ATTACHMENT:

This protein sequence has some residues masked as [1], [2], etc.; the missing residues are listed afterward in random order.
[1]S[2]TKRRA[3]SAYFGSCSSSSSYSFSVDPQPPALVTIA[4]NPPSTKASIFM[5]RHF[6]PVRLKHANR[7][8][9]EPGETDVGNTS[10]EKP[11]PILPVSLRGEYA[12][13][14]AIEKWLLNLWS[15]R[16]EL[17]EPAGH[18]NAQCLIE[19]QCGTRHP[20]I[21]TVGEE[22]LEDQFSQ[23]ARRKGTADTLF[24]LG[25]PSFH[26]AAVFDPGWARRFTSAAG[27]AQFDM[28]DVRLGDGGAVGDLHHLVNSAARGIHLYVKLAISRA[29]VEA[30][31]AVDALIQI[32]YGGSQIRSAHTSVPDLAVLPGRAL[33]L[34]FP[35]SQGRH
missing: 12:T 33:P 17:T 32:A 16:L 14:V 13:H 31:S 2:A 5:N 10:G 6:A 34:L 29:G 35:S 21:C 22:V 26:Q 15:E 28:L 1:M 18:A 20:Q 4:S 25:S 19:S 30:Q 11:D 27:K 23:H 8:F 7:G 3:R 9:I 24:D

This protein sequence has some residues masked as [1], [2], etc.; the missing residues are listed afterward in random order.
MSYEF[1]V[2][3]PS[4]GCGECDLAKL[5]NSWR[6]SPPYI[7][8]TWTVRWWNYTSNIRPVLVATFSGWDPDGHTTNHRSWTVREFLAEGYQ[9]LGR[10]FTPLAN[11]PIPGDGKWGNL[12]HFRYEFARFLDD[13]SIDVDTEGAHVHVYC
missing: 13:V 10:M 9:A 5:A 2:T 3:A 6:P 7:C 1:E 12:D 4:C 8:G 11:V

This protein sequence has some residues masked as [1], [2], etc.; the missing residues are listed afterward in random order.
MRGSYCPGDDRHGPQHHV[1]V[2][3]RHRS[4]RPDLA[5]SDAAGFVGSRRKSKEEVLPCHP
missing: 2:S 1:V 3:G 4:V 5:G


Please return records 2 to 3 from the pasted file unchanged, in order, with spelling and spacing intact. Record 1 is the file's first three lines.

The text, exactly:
This protein sequence has some residues masked as [1], [2], etc.; the missing residues are listed afterward in random order.
MSYEF[1]V[2][3]PS[4]GCGECDLAKL[5]NSWR[6]SPPYI[7][8]TWTVRWWNYTSNIRPVLVATFSGWDPDGHTTNHRSWTVREFLAEGYQ[9]LGR[10]FTPLAN[11]PIPGDGKWGNL[12]HFRYEFARFLDD[13]SIDVDTEGAHVHVYC
missing: 13:V 10:M 9:A 5:A 2:T 3:A 6:P 7:C 1:E 12:D 4:C 8:G 11:V

This protein sequence has some residues masked as [1], [2], etc.; the missing residues are listed afterward in random order.
MRGSYCPGDDRHGPQHHV[1]V[2][3]RHRS[4]RPDLA[5]SDAAGFVGSRRKSKEEVLPCHP
missing: 2:S 1:V 3:G 4:V 5:G